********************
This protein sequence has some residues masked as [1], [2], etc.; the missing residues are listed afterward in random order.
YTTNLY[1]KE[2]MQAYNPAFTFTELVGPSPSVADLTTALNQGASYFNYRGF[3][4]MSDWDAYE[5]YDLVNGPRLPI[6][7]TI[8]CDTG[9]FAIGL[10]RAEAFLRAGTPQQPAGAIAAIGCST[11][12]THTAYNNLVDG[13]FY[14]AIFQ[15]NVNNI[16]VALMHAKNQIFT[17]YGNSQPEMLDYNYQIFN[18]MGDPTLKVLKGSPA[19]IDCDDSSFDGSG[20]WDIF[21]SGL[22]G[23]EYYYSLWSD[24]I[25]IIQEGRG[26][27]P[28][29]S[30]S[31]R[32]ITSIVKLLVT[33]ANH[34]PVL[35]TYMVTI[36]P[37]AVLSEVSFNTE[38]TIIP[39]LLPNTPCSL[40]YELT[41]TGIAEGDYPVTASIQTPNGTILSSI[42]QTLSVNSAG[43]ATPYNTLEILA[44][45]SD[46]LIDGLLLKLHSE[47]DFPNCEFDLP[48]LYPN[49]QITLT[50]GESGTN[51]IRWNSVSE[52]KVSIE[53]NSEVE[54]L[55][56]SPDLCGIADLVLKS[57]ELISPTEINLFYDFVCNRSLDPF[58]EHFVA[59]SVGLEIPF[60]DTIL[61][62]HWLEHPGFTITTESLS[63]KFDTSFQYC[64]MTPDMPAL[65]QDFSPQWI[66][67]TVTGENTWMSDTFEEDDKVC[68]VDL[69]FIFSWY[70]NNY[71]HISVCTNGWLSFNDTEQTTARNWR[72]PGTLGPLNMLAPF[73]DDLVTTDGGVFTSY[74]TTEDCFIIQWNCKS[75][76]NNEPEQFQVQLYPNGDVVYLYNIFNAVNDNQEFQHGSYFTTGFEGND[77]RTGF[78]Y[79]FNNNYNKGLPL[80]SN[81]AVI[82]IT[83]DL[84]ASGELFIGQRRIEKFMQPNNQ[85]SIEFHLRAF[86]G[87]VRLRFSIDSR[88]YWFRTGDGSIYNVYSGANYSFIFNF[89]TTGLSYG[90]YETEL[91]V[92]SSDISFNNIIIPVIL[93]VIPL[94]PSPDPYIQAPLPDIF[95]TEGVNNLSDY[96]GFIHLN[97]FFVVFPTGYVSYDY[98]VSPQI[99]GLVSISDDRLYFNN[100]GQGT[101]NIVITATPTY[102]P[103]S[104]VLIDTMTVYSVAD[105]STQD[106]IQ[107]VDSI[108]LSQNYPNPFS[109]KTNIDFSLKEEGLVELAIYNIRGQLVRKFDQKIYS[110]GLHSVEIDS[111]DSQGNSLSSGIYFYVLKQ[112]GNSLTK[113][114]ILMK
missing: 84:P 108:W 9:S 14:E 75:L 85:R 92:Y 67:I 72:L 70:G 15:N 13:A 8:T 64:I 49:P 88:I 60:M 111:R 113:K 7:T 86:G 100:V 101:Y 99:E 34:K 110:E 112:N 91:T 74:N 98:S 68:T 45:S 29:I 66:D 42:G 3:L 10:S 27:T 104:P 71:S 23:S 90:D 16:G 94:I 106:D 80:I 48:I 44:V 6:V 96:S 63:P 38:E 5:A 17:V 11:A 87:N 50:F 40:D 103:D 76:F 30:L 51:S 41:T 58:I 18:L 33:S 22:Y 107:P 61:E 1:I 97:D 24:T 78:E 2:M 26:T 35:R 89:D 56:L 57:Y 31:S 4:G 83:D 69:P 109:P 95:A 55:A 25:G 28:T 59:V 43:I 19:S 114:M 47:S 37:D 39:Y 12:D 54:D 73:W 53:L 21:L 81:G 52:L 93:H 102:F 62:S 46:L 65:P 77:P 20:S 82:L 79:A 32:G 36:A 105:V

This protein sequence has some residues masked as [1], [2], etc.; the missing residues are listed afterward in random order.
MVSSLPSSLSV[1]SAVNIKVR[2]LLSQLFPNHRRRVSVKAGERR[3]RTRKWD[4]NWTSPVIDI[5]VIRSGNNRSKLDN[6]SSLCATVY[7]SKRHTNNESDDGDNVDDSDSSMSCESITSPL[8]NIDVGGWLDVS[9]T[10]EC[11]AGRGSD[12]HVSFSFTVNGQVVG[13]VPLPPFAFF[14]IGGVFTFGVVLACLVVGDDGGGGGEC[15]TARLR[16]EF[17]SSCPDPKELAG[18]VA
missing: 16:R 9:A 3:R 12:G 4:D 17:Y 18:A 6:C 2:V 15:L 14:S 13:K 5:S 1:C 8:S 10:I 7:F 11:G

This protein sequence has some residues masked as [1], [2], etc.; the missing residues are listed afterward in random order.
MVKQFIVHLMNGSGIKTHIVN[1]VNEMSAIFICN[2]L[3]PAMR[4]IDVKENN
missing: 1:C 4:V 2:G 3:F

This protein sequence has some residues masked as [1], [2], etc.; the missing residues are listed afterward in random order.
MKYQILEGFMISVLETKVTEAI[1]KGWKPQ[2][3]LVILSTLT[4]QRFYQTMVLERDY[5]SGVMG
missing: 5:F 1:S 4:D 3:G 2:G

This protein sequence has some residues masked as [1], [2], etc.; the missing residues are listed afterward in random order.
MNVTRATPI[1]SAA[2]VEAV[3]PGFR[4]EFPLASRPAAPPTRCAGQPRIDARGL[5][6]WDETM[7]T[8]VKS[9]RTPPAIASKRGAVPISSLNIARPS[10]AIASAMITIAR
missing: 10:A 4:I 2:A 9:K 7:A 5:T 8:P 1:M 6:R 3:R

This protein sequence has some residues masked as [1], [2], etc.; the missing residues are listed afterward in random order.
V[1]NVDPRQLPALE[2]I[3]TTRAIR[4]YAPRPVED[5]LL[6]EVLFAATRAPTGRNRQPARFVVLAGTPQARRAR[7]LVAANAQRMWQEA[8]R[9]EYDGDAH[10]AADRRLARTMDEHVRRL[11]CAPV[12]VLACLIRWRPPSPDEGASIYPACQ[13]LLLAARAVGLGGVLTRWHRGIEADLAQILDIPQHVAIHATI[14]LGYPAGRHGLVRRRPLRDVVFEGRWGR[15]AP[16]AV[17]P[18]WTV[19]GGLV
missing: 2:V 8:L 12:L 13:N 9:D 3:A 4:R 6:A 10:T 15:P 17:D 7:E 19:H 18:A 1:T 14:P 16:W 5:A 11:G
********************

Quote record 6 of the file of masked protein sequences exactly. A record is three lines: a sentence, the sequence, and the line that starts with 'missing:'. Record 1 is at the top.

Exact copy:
This protein sequence has some residues masked as [1], [2], etc.; the missing residues are listed afterward in random order.
V[1]NVDPRQLPALE[2]I[3]TTRAIR[4]YAPRPVED[5]LL[6]EVLFAATRAPTGRNRQPARFVVLAGTPQARRAR[7]LVAANAQRMWQEA[8]R[9]EYDGDAH[10]AADRRLARTMDEHVRRL[11]CAPV[12]VLACLIRWRPPSPDEGASIYPACQ[13]LLLAARAVGLGGVLTRWHRGIEADLAQILDIPQHVAIHATI[14]LGYPAGRHGLVRRRPLRDVVFEGRWGR[15]AP[16]AV[17]P[18]WTV[19]GGLV
missing: 2:V 8:L 12:L 13:N 9:D 3:A 4:R 6:A 10:T 15:P 17:D 7:E 19:H 18:A 1:T 14:P 16:W 5:A 11:G